Electric cars

Fighting for Bolivian lithium essential for electric cars

“The amount of lithium we need in each of our climate goals is incredible,” said Anna Shpitsberg, US Assistant Secretary of State for Energy Transformation. “Everyone is trying to develop their supply chains and think about how to be strategic. “

But Washington has little influence over Bolivia, whose leaders have long disagreed with the US approach to drug policy and Venezuela. This may explain why some energy executives think Bolivia is not worth the risk.

“You’ve had 30 years of projects in Bolivia with next to nothing to show,” said Robert Mintak, Managing Director of Standard Lithium, a publicly traded mining company based in Vancouver, British Columbia, referring to the development efforts of the lithium dating back to 1990. “You have a landlocked country with no infrastructure, no labor, no political risk, no intellectual property protection. So as a developer I would choose another safer location.

Mr. Egan sees the odds differently.

That Mr. Egan has come this far is a wonder. He only heard about Bolivian lithium by accident when he and a friend toured South America as tourists in 2018.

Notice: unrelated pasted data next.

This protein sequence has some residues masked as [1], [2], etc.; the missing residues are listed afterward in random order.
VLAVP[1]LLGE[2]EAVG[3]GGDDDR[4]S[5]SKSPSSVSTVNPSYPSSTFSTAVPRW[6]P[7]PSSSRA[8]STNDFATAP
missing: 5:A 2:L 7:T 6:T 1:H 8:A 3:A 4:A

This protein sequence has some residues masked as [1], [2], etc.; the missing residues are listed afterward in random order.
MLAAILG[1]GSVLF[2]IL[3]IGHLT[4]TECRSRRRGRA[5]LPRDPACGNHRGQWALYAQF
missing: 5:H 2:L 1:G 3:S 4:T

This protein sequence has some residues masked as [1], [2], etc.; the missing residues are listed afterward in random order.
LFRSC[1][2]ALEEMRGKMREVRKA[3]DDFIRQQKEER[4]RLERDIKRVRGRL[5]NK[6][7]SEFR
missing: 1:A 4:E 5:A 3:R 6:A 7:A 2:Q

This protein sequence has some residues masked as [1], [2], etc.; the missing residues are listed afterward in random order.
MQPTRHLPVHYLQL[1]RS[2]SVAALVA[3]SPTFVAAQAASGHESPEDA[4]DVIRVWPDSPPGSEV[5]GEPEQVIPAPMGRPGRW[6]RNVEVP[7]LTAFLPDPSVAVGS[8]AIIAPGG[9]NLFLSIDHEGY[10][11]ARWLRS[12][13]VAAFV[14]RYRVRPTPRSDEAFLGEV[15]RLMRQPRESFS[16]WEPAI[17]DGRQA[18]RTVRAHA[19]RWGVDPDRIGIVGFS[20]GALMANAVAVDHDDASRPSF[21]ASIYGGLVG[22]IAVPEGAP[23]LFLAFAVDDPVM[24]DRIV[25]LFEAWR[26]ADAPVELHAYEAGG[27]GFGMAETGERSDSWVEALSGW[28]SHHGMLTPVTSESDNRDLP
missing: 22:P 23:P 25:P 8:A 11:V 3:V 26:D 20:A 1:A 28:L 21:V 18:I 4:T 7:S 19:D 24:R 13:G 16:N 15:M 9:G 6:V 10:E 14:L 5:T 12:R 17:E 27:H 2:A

When they arrived at the salt marshes, a guide explained that they were on the largest reserve of lithium in the world. “I was like, ‘I don’t know how I’m going to do it, but I need to be involved,” Mr. Egan said.

He had tried his hand as a sports and music agent and at the time managed a small investment fund. He had invested in Tesla in 2013 at $ 9 a share; it is now trading around $ 975. (He didn’t want to reveal how many shares he had bought and how many he still had.)

But he felt he wasn’t getting much. Before Mr. Egan traveled to South America, his father, Michael, the founder of Alamo Rent A Car, advised him to make two lists: of his top five passions and the five industries he said would experience the fastest growth in the coming decades. Renewable energies were on both lists.

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